Kristin Wiig Paul Feig
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Leave it to the director and star of 2011’s hit Bridesmaids to make a comedic entrance to their panel at the 11th annual New York Times Arts and Leisure Weekend. Paul Feig and Kristen Wiig waltzed in carrying glasses of red wine to their chat with moderator Melena Ryzik. The audience noticed their liquid addition to the chat, and the stars quickly decided that they’d turn their talk into a drinking game. The rules were simple: Drink every time someone says a–hole. (Which really meant one of the stars would just say a–hole any time they wanted to take a drink.) Wiig and Feig both talked about the success of the film, but mum’s the word on that much-talked-about sequel. Here are a few more highlights from the night’s event:

On why Bridesmaids was so successful:

Both Wiig and Feig said that the movie was so successful because it is so very relatable. Even though it’s a comedy, they were both very focused on the emotional aspect of the movie to set the tone for the film. “You have to have a real story to tell,” Feig said. “And you have to have a solid emotional based to build the comedy on.”

On the scenes written into the script that never made it into the movie:

Wiig said that in the many script rewrites, they lost several scenes. “Judd [Apatow] was like, ‘This sounds like a completely different movie!'” So what scenes got the axe? “We had a song in there,” Wiig said. And then, Wiig explained a scene where they thought Lillian had died. “We were going to have her run away to a bell tower by the mill, because, you know, people always go to the bell tower by the mill,” Wiig said. On the way they were going to discover a dead body of a woman who looked like Lillian. “But it wasn’t actually her, so they just left the dead body,” Wiig laughs.

On making a successful R-rated film:

“We made sure to always do a PG-13 version. We didn’t know if the swearing and R-rated stuff was going to work,” said Feig. “But some of the swearing came up naturally. And that’s what we ended up with.”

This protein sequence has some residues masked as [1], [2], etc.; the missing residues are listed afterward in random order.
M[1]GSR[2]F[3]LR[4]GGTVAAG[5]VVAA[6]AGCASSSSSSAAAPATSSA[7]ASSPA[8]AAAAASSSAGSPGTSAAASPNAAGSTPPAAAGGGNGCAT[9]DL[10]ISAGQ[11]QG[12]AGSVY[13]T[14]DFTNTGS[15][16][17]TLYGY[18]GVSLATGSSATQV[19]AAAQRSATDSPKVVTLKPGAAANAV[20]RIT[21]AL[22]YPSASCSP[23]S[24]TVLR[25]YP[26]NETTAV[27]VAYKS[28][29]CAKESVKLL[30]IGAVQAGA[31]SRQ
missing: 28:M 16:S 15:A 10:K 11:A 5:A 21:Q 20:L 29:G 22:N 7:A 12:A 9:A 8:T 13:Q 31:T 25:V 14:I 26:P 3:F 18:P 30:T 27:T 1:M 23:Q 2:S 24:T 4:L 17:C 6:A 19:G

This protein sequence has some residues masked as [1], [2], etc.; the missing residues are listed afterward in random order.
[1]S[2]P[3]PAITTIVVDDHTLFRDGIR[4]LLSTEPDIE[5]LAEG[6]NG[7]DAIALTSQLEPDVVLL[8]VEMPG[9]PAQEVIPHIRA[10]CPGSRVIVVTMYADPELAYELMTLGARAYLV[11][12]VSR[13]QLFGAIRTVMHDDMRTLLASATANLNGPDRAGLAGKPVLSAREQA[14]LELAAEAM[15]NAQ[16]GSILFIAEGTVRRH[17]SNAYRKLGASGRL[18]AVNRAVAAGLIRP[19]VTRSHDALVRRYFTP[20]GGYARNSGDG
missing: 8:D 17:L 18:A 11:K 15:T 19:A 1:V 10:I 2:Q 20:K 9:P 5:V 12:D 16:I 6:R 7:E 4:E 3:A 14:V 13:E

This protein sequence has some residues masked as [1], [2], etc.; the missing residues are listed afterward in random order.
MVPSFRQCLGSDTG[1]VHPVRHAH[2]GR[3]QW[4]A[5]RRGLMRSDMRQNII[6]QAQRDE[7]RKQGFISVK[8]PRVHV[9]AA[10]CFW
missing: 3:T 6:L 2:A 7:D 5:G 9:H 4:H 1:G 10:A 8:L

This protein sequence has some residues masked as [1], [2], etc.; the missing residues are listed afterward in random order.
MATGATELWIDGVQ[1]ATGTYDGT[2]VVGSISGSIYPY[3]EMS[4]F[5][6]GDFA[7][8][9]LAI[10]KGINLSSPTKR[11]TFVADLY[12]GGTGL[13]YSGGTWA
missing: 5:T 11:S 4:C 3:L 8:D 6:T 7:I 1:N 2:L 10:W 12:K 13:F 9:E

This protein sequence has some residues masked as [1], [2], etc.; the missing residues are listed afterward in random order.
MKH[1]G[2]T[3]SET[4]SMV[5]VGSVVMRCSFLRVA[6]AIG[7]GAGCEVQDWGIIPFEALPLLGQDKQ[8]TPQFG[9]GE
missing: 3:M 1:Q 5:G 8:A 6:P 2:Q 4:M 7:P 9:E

On how Kristen bonded with the female cast:

Wiig and writing partner, Annie Mumolo, rented a party bus and took all the ladies to a male strip club. “It was a very long night,” Wiig remembers. “And we’ve been best friends ever since.” Wiig also said that they bought Rose Byrne a lap dance, even thought it made her incredibly uncomfortable: “We overheard her talking about traffic!”

A version of the script had the ladies actually making it to Vegas for the bachelorette party:

There was a Vegas strip club scene, but they took it out. Feig said he wanted to utilize Wiig’s physical comedy, which is how they ended up with the scene where Wiig’s character gets drunk on the plane. “I wish that scene could have been 40 minutes long,” Feig said. “Kristen was so funny.”

A little love for Steve Carell:

“Comedy is supposed to be effortless, even though a lot of effort goes in to make it look that way…. That’s why Steve Carell never won an Emmy,” Feig said. “He’s so effortless people thought he was always like that.” Wiig was quick to add, “But really, he’s a genius.”

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